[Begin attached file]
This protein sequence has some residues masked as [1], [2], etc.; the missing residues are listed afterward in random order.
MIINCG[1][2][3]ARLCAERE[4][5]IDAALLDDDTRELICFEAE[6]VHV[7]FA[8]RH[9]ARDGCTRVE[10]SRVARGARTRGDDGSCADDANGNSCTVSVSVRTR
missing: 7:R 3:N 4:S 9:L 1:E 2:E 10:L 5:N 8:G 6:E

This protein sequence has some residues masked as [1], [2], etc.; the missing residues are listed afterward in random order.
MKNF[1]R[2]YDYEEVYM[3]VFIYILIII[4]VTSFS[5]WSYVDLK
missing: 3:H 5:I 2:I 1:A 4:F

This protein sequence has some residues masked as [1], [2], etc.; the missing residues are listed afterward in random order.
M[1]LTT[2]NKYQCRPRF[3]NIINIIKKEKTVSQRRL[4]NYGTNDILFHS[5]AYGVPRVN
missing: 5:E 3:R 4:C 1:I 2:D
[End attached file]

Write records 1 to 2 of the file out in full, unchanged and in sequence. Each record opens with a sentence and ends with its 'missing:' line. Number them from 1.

This protein sequence has some residues masked as [1], [2], etc.; the missing residues are listed afterward in random order.
MIINCG[1][2][3]ARLCAERE[4][5]IDAALLDDDTRELICFEAE[6]VHV[7]FA[8]RH[9]ARDGCTRVE[10]SRVARGARTRGDDGSCADDANGNSCTVSVSVRTR
missing: 7:R 3:N 4:S 9:L 1:E 2:E 10:L 5:N 8:G 6:E

This protein sequence has some residues masked as [1], [2], etc.; the missing residues are listed afterward in random order.
MKNF[1]R[2]YDYEEVYM[3]VFIYILIII[4]VTSFS[5]WSYVDLK
missing: 3:H 5:I 2:I 1:A 4:F